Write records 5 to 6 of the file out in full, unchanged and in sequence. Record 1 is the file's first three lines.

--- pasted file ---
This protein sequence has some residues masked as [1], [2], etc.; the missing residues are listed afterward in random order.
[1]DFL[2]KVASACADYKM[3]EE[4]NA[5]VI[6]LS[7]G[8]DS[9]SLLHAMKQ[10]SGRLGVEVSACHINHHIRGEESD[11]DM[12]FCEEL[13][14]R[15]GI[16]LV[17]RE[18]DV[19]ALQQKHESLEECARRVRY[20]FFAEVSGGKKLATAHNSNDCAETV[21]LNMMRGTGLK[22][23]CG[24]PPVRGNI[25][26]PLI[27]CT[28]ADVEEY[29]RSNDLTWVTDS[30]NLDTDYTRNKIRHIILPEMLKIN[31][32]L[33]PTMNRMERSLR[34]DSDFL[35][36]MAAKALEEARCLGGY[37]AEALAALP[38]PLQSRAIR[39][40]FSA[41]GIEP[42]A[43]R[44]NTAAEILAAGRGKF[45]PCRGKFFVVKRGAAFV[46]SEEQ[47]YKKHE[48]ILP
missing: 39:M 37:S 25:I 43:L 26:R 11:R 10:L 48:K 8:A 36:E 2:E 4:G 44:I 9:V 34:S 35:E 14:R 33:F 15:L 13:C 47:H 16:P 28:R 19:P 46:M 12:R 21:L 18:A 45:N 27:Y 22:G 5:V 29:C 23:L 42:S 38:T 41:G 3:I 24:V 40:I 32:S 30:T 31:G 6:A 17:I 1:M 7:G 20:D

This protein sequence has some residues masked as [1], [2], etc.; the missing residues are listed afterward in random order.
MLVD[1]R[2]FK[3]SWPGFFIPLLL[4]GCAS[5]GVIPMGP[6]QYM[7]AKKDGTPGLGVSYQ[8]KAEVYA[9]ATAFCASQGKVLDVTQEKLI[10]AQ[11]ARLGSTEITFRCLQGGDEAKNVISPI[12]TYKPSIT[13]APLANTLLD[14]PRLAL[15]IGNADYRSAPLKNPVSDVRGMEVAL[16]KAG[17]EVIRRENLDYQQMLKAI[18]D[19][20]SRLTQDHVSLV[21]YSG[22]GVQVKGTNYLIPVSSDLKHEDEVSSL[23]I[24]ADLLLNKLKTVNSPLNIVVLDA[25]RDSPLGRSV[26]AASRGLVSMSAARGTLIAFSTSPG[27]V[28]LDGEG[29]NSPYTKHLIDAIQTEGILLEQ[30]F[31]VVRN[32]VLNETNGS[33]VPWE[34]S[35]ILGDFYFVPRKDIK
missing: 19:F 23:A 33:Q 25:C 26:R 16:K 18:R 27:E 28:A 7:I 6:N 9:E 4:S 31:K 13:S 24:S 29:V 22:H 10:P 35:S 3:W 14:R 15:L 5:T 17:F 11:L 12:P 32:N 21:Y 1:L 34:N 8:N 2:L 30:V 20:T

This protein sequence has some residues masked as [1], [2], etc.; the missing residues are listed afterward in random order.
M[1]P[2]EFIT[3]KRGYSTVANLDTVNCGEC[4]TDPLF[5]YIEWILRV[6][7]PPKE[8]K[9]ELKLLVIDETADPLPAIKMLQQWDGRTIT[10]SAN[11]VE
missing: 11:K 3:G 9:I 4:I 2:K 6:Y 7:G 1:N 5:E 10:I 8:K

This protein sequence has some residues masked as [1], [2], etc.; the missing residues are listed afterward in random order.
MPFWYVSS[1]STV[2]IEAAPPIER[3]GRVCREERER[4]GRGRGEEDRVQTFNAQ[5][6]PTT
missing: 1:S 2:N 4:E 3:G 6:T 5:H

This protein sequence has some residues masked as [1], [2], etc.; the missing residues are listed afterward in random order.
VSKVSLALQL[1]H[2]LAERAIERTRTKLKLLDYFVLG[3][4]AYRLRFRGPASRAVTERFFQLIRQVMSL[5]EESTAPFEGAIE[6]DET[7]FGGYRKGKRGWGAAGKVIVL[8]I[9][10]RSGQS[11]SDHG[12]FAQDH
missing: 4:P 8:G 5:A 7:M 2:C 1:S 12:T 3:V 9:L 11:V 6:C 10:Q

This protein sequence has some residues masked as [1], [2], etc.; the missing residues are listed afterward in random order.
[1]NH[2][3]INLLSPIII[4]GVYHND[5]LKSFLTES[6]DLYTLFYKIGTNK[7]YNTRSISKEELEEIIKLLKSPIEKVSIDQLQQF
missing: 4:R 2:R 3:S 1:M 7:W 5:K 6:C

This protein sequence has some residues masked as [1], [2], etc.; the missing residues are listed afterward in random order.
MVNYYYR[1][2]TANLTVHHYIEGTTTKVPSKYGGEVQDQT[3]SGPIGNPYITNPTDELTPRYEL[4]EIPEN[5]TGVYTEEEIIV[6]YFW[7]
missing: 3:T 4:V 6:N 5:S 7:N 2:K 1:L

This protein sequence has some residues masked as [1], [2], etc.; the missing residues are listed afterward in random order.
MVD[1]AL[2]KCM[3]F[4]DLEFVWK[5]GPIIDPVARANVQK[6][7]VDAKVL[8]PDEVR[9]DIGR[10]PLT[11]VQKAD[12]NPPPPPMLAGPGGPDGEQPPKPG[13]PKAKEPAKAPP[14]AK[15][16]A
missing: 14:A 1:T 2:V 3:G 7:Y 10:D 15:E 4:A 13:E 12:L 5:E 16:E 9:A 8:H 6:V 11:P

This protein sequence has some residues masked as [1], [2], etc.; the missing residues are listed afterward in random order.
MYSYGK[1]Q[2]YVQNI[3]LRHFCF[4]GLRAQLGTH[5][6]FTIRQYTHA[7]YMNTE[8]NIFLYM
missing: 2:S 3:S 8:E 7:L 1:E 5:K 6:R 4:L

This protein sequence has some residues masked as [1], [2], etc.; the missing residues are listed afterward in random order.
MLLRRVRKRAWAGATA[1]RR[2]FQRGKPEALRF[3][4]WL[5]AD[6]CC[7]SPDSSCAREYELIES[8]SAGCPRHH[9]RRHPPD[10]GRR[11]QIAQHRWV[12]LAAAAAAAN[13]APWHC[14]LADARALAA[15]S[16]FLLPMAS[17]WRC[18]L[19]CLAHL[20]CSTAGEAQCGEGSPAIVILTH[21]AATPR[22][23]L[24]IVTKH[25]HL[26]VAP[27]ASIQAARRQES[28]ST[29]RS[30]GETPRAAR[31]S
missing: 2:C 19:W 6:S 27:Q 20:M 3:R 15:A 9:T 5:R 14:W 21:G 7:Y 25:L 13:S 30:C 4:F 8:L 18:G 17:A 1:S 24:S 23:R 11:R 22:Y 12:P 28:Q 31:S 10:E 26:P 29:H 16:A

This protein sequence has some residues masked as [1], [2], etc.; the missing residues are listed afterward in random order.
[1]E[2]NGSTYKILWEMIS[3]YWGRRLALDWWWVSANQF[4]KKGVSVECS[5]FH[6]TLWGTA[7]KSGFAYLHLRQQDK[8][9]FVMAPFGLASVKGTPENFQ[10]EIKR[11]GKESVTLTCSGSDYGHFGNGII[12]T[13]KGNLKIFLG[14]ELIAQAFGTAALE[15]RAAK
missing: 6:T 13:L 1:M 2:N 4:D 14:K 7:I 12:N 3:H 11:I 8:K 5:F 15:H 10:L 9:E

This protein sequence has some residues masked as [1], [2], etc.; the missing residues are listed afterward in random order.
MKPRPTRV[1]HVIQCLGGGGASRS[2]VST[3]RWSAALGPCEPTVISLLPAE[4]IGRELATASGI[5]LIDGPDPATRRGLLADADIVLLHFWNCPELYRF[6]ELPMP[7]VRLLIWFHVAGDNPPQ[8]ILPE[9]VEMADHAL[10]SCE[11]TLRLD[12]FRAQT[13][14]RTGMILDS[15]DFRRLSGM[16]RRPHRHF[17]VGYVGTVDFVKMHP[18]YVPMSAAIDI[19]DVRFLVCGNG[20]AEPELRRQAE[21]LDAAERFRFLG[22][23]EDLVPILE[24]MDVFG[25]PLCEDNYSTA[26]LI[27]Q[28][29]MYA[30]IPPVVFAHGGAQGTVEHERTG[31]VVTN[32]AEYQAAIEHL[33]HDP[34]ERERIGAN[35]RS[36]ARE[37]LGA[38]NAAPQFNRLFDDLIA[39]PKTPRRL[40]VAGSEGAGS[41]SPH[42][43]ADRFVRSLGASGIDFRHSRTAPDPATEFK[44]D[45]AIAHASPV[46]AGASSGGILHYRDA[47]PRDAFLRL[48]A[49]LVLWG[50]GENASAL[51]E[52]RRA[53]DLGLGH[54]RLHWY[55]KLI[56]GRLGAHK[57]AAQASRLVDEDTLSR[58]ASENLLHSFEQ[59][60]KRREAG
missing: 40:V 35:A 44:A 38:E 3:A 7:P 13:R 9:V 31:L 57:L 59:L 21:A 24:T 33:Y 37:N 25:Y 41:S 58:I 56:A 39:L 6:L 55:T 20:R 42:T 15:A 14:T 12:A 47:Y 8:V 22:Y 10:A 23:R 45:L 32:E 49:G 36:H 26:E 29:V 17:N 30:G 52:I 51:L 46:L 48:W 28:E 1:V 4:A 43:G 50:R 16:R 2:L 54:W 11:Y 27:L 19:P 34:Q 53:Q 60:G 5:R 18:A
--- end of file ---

This protein sequence has some residues masked as [1], [2], etc.; the missing residues are listed afterward in random order.
VSKVSLALQL[1]H[2]LAERAIERTRTKLKLLDYFVLG[3][4]AYRLRFRGPASRAVTERFFQLIRQVMSL[5]EESTAPFEGAIE[6]DET[7]FGGYRKGKRGWGAAGKVIVL[8]I[9][10]RSGQS[11]SDHG[12]FAQDH
missing: 4:P 8:G 5:A 7:M 2:C 1:S 12:T 3:V 9:L 11:V 6:C 10:Q

This protein sequence has some residues masked as [1], [2], etc.; the missing residues are listed afterward in random order.
[1]NH[2][3]INLLSPIII[4]GVYHND[5]LKSFLTES[6]DLYTLFYKIGTNK[7]YNTRSISKEELEEIIKLLKSPIEKVSIDQLQQF
missing: 4:R 2:R 3:S 1:M 7:W 5:K 6:C